quinta-feira, 18 de fevereiro de 2016
Insiders: UK’s misjudged reforms threaten to unravel EU
Insiders: UK’s misjudged reforms threaten to unravel EU
‘He maneuvered himself into a very difficult situation.’
By VINCE CHADWICK 2/18/16, 5:30 AM CET
“I am very suspicious of Brussels,” U.K. Prime Minister David Cameron said in January.
The feeling is mutual.
Seventy-seven leading European and American policymakers in POLITICO’s Caucus expressed deep misgivings about the prime minister’s attempt to win new terms for U.K. membership of the EU, and faulted him for mishandling the negotiations.
“He seems to think that when he’s at home, no one in Europe hears what he says!” said one Caucus participant.
More than a few European members of the Caucus didn’t get Cameron’s political rationale in promising a referendum on EU membership in the first place, seeing it as a lose-lose for him. “If the U.K. remains in the EU, he will have to face internal challenges” in a still broadly Euroskeptic Tory Party, one said. “If the U.K. leaves the EU, he will have to face the consequences of a potential economic downturn.”
Participants in the POLITICO Caucus — including the Italian, Czech and Turkish ambassadors to the EU, NATO Deputy Secretary-General Alexander Vershbow, former EU competition commissioner Joaquín Almunia, European Council President Donald Tusk’s chief foreign policy adviser, and other high-ranking officials from the EU institutions — spoke freely on condition of anonymity
Twenty-one percent of the Caucus rated Cameron’s performance to date as poor, and 41 percent called it average.
Behind the verdict on Cameron’s diplomacy was dismay at a “short-term decision taken to solve short-term internal party upheaval” by “asking for things that do not make the EU any better.”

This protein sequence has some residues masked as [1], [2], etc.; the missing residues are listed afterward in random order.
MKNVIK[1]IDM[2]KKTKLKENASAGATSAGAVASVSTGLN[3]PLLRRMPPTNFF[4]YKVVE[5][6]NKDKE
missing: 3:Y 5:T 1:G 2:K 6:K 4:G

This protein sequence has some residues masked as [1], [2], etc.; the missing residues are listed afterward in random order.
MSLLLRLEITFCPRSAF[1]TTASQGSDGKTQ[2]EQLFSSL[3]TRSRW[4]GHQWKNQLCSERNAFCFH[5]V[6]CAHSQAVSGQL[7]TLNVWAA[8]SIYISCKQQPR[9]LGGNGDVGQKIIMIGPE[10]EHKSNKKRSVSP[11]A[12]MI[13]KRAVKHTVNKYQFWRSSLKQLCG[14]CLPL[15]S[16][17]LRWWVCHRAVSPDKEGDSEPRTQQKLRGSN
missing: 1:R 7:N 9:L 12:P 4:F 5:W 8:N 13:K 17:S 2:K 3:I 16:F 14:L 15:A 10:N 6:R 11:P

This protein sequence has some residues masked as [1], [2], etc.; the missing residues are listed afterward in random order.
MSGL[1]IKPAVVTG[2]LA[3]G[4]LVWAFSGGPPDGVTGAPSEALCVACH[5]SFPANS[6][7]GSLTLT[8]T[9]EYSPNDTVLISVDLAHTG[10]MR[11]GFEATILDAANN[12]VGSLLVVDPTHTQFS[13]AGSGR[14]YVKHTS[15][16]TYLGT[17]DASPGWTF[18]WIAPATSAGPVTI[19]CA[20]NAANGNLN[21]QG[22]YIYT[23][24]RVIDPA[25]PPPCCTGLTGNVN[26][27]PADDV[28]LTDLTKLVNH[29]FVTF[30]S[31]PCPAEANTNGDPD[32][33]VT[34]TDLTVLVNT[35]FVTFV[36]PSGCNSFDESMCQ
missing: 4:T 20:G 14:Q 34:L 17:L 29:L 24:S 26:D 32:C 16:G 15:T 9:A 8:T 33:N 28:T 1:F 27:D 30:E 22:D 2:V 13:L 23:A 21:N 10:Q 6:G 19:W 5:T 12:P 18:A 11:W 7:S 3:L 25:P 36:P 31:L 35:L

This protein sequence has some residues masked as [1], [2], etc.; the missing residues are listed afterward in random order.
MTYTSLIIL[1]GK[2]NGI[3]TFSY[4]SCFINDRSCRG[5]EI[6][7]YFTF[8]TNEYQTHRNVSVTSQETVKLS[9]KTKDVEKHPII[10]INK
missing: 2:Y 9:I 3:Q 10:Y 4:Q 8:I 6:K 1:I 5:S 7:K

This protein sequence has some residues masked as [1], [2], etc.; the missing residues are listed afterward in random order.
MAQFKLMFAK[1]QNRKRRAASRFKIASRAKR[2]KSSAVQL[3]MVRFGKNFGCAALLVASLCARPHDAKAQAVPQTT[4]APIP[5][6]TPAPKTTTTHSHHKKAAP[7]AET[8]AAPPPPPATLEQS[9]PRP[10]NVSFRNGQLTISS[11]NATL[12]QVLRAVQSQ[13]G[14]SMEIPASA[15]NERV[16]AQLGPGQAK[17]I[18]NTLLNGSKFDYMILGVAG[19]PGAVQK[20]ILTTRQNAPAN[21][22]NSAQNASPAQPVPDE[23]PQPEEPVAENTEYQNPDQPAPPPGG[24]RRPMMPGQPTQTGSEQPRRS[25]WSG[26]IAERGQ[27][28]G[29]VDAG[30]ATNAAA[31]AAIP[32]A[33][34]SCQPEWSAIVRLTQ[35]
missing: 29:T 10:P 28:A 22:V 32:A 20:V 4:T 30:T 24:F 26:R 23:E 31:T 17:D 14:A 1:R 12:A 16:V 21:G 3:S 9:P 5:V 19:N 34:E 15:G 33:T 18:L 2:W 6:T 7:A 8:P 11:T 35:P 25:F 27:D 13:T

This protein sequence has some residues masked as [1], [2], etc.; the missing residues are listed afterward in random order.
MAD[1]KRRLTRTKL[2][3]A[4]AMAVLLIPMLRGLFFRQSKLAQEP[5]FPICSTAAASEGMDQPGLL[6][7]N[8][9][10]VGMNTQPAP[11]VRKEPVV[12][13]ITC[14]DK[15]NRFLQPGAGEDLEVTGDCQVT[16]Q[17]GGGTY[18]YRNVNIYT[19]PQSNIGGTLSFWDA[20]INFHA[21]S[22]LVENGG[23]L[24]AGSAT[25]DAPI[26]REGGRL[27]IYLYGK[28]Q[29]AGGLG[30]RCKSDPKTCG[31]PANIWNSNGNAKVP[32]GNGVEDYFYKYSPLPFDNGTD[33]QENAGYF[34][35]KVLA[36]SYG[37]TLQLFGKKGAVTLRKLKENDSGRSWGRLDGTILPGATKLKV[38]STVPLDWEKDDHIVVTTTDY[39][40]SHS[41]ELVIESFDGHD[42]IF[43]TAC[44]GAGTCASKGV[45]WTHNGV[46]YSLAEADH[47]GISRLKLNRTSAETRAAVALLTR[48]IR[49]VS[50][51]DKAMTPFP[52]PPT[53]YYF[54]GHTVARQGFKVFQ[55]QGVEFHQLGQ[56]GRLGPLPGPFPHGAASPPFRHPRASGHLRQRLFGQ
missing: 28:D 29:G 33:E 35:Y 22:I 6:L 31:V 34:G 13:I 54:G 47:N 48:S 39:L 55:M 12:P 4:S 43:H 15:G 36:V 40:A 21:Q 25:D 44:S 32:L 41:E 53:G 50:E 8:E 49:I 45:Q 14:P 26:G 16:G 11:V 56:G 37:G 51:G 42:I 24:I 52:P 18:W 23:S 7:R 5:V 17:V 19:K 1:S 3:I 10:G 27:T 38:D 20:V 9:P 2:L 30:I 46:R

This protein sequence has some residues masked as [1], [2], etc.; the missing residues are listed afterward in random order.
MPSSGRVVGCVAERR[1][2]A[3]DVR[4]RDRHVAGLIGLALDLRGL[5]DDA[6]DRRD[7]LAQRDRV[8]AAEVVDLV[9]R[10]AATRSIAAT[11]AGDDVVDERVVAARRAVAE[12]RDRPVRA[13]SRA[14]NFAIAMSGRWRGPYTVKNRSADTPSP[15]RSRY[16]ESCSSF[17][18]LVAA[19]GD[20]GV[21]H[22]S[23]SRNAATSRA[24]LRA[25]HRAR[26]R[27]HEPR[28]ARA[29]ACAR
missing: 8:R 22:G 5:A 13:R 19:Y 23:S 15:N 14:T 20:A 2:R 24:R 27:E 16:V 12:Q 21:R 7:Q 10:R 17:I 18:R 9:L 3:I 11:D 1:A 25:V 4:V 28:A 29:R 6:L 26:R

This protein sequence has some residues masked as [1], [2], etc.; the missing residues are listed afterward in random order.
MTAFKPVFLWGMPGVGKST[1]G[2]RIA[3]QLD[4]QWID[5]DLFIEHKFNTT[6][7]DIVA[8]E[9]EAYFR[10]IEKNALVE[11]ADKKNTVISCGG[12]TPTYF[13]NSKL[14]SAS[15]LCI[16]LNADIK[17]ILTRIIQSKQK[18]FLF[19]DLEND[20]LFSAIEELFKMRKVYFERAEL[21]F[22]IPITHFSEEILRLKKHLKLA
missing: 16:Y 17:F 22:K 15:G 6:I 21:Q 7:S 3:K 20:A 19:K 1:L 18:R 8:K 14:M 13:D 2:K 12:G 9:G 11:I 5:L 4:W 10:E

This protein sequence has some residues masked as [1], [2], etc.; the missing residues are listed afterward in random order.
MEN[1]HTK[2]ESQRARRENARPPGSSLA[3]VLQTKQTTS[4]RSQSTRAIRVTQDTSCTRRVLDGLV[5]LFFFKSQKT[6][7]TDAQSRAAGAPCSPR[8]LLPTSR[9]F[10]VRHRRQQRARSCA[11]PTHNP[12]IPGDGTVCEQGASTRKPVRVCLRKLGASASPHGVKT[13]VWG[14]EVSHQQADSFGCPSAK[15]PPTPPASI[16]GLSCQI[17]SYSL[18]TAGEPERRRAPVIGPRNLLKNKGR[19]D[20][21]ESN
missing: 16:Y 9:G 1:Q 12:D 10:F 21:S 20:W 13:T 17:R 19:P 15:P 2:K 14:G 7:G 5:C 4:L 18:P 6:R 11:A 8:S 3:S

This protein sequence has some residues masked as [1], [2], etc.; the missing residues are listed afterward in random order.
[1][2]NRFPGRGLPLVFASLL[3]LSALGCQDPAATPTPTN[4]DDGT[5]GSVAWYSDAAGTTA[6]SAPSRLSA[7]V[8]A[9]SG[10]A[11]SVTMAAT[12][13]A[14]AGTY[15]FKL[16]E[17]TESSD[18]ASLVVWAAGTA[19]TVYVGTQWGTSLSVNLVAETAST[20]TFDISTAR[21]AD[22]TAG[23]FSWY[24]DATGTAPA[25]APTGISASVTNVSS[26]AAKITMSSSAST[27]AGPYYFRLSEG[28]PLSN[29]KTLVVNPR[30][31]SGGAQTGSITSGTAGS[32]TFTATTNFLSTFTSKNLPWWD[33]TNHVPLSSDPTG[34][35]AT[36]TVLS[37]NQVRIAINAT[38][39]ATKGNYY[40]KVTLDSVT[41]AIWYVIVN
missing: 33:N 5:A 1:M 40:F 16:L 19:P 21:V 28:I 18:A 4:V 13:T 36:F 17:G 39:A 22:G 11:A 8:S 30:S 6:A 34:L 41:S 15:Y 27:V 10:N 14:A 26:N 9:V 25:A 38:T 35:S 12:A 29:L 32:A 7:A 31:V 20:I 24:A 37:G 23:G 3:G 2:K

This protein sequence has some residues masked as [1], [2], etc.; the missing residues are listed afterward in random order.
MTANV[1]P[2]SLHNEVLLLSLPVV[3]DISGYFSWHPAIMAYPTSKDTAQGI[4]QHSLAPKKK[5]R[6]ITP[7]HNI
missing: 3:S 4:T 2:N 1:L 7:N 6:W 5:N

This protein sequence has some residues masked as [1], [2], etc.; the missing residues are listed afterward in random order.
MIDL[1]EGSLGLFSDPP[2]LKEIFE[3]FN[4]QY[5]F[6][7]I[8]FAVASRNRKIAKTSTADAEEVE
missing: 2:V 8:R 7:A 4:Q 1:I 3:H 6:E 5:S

Back in early 2015 Cameron’s manifesto promised to “reform the workings of the EU” which he described as “too big, too bossy and too bureaucratic.”
“He could have asked for some real improvements in terms of democratic accountability, bringing Brussels politics out of the back-rooms,” lamented one Caucus participant.
But when he outlined his position in a letter to Tusk in November, Cameron focused his demands on four relatively narrow “baskets” of reform: economic governance, competitiveness, sovereignty and migration. An undertaking to cut red tape for business proved relatively simple, and sovereignty and governance concerns are already largely covered by existing treaties but could be clarified, Brussels said. Most diplomatic wrangling has centered on Cameron’s attempt to ban EU migrants from receiving in-work benefits for four years. In the end, leaders will discuss a proposed “safeguard mechanism” which would allow the U.K. to limit in-work migrant benefits for the same period, providing the European Commission and Council agree it is necessary.
More than two thirds of Caucus members thought the hard-fought “safeguard mechanism” would make little difference to the number of people who move to Britain.